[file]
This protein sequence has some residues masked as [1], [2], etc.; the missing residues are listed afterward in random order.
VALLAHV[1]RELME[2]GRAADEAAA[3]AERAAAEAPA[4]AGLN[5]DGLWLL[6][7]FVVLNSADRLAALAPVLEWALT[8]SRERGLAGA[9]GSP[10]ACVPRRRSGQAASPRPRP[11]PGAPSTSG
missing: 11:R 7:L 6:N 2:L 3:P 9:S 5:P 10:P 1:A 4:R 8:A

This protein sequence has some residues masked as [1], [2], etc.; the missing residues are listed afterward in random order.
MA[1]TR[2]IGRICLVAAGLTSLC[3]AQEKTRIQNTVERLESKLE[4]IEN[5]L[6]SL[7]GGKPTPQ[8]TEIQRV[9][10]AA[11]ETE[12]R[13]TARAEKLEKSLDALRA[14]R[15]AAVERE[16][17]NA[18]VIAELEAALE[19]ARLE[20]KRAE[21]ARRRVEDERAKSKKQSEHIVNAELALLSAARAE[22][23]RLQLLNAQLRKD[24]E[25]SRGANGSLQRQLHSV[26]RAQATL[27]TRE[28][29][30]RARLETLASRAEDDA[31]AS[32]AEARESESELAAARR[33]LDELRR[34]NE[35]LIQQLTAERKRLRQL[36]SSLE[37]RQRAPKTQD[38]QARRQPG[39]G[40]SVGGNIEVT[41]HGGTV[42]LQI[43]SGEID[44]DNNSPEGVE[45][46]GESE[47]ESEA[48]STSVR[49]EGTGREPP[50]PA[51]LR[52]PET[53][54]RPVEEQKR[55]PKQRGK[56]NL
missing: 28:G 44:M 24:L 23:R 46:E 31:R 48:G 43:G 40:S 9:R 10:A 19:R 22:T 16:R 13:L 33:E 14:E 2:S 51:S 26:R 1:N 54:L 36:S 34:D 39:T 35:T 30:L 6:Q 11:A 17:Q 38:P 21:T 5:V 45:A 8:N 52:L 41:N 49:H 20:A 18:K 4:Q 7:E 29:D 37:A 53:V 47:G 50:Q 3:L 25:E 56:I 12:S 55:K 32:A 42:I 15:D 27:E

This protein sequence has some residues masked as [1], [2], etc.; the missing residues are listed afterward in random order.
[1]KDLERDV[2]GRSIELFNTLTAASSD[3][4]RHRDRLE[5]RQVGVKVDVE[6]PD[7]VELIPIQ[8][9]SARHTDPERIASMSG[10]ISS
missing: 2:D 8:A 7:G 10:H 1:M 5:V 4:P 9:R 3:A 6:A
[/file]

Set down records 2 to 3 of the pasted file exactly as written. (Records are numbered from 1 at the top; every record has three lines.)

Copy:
This protein sequence has some residues masked as [1], [2], etc.; the missing residues are listed afterward in random order.
MA[1]TR[2]IGRICLVAAGLTSLC[3]AQEKTRIQNTVERLESKLE[4]IEN[5]L[6]SL[7]GGKPTPQ[8]TEIQRV[9][10]AA[11]ETE[12]R[13]TARAEKLEKSLDALRA[14]R[15]AAVERE[16][17]NA[18]VIAELEAALE[19]ARLE[20]KRAE[21]ARRRVEDERAKSKKQSEHIVNAELALLSAARAE[22][23]RLQLLNAQLRKD[24]E[25]SRGANGSLQRQLHSV[26]RAQATL[27]TRE[28][29][30]RARLETLASRAEDDA[31]AS[32]AEARESESELAAARR[33]LDELRR[34]NE[35]LIQQLTAERKRLRQL[36]SSLE[37]RQRAPKTQD[38]QARRQPG[39]G[40]SVGGNIEVT[41]HGGTV[42]LQI[43]SGEID[44]DNNSPEGVE[45][46]GESE[47]ESEA[48]STSVR[49]EGTGREPP[50]PA[51]LR[52]PET[53][54]RPVEEQKR[55]PKQRGK[56]NL
missing: 28:G 44:M 24:L 23:R 46:E 31:R 48:G 43:G 40:S 9:R 10:A 19:R 22:T 16:R 13:L 33:E 14:E 2:S 51:S 26:R 1:N 54:L 36:S 34:D 39:T 35:T 30:L 6:Q 11:A 17:Q 38:P 21:T 5:V 45:A 8:N 52:L 41:N 49:H 20:A 18:K 4:Q 7:E 29:D 37:A 53:V 47:G 50:Q 3:L 25:E 56:I 12:S 55:K 32:A 42:I 15:D 27:E

This protein sequence has some residues masked as [1], [2], etc.; the missing residues are listed afterward in random order.
[1]KDLERDV[2]GRSIELFNTLTAASSD[3][4]RHRDRLE[5]RQVGVKVDVE[6]PD[7]VELIPIQ[8][9]SARHTDPERIASMSG[10]ISS
missing: 2:D 8:A 7:G 10:H 1:M 5:V 4:P 9:R 3:A 6:A